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tv   Castillo de San Marcos  CSPAN  July 1, 2015 9:55pm-10:11pm EDT

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hotels. when the depor res club began, they used the term civil justice, the idea of civil rights was so far removed from the idea of the greater community of omaha or the united states, that they were operating in a vacuum. i like to say they were operating without a net. there were not those support groups. there were not the prior experiences of other groups to challenge racial discrimination and segregation. >> we look back to the union pacific, and how the construction of union station helped omaha's economy. >> union pacific is one of the premiere railroad companies of america. it was founded in 1862 with the pacific railway act signed into law by abraham lincoln. so it combined several railroad companies to make union pacific and then they were charged with building the transcontinental
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railroad connecting the east and west coasts. so they started here was moving west and central pacific started on the west coast and was moving east. and they met up in utah. and that's really what propels us even farther. we become that point of moving west one of the gateways to the west. >> see all of our programs from omaha, saturday at noon even on c-span 2's book tv. and sunday afternoon noon on c-span3. >> this remember is book tv will cover book festivals from around the country and top non-fiction authors in books. in the middle of july, we're live at the harlem book fair, the nation's flagship literary event with author interviews and panel discussions. and at the beginning of september, we're live from the nation's capital for the national book festival that's a few of the events this summer on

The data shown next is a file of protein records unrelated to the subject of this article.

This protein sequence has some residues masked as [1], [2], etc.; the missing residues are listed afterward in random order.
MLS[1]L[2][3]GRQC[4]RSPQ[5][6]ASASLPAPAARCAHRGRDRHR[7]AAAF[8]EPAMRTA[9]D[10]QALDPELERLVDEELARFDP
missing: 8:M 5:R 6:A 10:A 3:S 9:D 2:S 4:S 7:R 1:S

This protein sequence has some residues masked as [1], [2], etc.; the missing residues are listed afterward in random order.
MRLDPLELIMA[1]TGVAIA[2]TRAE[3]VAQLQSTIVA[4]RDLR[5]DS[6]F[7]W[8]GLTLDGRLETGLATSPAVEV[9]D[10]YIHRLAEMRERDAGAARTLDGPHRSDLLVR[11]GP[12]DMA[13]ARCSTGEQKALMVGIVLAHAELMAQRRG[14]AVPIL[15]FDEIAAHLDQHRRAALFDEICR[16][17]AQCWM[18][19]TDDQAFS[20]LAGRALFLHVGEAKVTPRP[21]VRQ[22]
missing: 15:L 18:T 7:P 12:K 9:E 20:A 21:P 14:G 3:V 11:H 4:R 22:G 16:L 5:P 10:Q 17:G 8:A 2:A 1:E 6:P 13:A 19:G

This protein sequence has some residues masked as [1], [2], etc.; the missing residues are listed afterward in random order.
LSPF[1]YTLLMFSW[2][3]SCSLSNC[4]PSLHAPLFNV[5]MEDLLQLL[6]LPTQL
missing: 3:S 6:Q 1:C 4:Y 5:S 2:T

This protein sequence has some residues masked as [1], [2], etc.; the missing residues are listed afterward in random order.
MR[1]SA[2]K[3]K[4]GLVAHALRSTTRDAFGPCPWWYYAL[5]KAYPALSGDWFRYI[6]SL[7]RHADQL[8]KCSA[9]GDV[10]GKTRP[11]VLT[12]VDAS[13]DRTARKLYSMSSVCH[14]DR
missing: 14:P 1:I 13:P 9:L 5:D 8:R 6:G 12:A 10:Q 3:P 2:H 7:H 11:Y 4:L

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c-span 2's book tv. >> american history tv has been on the road all this year exploring the rich history of cities across the country. this hour we are featuring st. augustine, florida. our comcast cable partners hosted our recent visit. [ speaking foreign language ]
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[ speaking foreign language ] >> want to welcome you all to castillo de san marcos national monument, part of your national park service. the fortress behind you is the castillo. it's actually the fourth to bear the name but it's the first one made out of stone here in st. augustine. it was built for a very particular reason. spain decided they had to build a stone fortification here in st. augustine to ensure their foothold on the florida territory. they were concerned about england encroaching and pushing them out of the area, and they saw florida as very important as helping to defend their hold on the caribbean and south america. you got 23 years worth of construction work here and the biggest reason for all that time, only about 175 people working on the project at any one time. all the stone had to be quarried